What's New in ASP.Net MVC 3 Controllers: Part 2


The primary goal of the Model-View-Controller (MVC) pattern is to separate as neatly as possible the code that generates the graphical interface displayed to users from the code that manages any user actions. The controller is a component that deals with the performance of any business-related tasks triggered within the page. A controller is invoked in response to some user action and likely needs some input data to do its job. This article is a continuation of the previous article ( http://www.c-sharpcorner.com/UploadFile/sanks/7532/  ). In this article we are going to explore ViewBag and Request Validation - AllowHTML.

Request Validation - AllowHtml

The ValidateInput Attribute marks an action method as one whose posted input data might (or might not) need validation. As shown below the EditProduct action is decorated with the attribute ValidateInput (True) which does not allow posting a form. But the limitation of that attribute is that it blocks posting for a form even if one field has HTML tags. In MVC 3, the System.Web.Mvc.AllowHtml attribute can be decorated for a property of a class which allows HTML tags in the posted data only for a specific property.


Let's see a step by step approach.

Step 1: Create Product model with ProductName and ProductDescription as property.


Step 2: In the home controller, create action EditProduct for HttpGet and HttpPost and decorate with attribute ValidateInput (True) for HttpPost as shown below.


Step 3: Create EditProduct View for Product model with strongly typed and select Sacffold template as Edit.


Step 4: Run the application and in the Edit Product View, put HTML tags in ProductName.


Step 5: After submit you will get following validation exception for ProductName.


Step 6: Now in the Edit Product View, put html tags in ProductDescription.


Step 7: After submit you will get following validation exception for ProductDescription.


So in above steps we have seen that the form is validated even if either of the form fields has HTML tags. Now if we want to allow HTML tags for ProductDescription only, then in that case remove the ValidateInput attribute from HttpPost.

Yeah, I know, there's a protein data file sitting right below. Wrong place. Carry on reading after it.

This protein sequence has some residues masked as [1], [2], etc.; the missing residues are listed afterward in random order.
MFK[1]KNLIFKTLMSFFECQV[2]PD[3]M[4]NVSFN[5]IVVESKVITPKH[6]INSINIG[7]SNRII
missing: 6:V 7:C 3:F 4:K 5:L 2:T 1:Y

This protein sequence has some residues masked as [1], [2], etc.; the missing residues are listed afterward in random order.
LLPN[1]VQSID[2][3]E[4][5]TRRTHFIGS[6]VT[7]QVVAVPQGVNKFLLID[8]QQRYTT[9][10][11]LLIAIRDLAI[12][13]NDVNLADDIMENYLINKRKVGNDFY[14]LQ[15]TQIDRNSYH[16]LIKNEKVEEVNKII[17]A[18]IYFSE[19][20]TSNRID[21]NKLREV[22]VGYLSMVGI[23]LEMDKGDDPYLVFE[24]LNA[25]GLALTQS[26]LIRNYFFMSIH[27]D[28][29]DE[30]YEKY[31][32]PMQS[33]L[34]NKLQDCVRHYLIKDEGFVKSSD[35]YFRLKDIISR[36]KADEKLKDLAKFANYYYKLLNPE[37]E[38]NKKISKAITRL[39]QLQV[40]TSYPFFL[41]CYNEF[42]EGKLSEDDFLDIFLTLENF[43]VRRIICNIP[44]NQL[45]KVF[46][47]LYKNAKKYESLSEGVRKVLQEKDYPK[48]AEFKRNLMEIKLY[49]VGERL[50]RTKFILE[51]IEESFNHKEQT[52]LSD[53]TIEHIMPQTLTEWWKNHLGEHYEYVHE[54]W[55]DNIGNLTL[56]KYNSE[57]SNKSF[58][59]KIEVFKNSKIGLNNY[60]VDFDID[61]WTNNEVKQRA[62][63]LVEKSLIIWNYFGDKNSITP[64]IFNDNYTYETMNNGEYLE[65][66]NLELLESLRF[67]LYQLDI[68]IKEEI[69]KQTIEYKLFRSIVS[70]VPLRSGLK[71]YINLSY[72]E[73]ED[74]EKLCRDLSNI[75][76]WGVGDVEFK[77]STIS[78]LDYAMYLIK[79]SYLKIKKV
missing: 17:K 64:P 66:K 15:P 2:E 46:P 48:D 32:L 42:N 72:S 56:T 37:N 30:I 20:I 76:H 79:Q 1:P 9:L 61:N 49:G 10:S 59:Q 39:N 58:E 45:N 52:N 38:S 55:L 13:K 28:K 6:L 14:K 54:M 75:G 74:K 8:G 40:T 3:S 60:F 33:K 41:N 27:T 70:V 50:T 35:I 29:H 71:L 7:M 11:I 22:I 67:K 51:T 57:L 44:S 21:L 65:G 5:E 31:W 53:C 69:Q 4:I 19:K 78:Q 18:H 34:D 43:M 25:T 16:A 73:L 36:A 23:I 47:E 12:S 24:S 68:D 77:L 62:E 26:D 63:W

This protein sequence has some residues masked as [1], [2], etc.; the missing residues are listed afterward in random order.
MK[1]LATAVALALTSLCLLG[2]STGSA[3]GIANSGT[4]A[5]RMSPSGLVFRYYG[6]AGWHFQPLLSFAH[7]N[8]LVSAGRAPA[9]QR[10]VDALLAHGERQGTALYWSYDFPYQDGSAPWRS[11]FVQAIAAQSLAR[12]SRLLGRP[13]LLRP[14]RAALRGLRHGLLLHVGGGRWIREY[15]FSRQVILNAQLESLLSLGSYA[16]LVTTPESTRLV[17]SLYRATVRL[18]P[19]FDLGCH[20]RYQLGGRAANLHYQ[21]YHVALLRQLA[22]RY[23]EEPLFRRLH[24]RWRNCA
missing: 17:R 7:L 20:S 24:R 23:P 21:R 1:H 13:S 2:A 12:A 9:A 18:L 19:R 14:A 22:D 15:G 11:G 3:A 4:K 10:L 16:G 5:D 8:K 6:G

Step 8: In the Product model, add the attribute AllowHtml for the ProductDescription property.


Step 9: Run the application and in the Edit Product View, put HTML tags in ProductName.


Step 10: After submit you will get following validation exception for ProductName:


Step 11: Now in the Edit Product View, put HTML tags in the ProductDescription the form allows for submission.


ViewData and ViewBag

The ViewData property represents a built-in container used for passing data between a controller and a view. The property is of type ViewDataDictionary. It's a plain .NET class that implements the IDictionary interface and looks and behaves like a classic name/value pair, enumerable dictionary.

The ViewData property is defined on the ControllerBase class to make it available to any custom controllers you might have. The idea is that once the controller has executed a given action, it packs any significant values into the ViewData container to make it flow all the way through the view.

ViewBag, dynamic type, property introduced in MVC 3 is property for controllers and views.

ViewBag and ViewData both work against the same collection of name-value pairs.

Step 1: In the controller action, add the new item "Message" to ViewData dictionary.


Step 2: In the view, get the ViewData "Message" dictionary using ViewBag.


Step 3: Run the application to see the output.


Conclusion: In this article, we have explored Validation Request and ViewBag features of ASP.Net MVC 3. In the forthcoming article, we will explore other features like ActionResults, and Global Action Filters.

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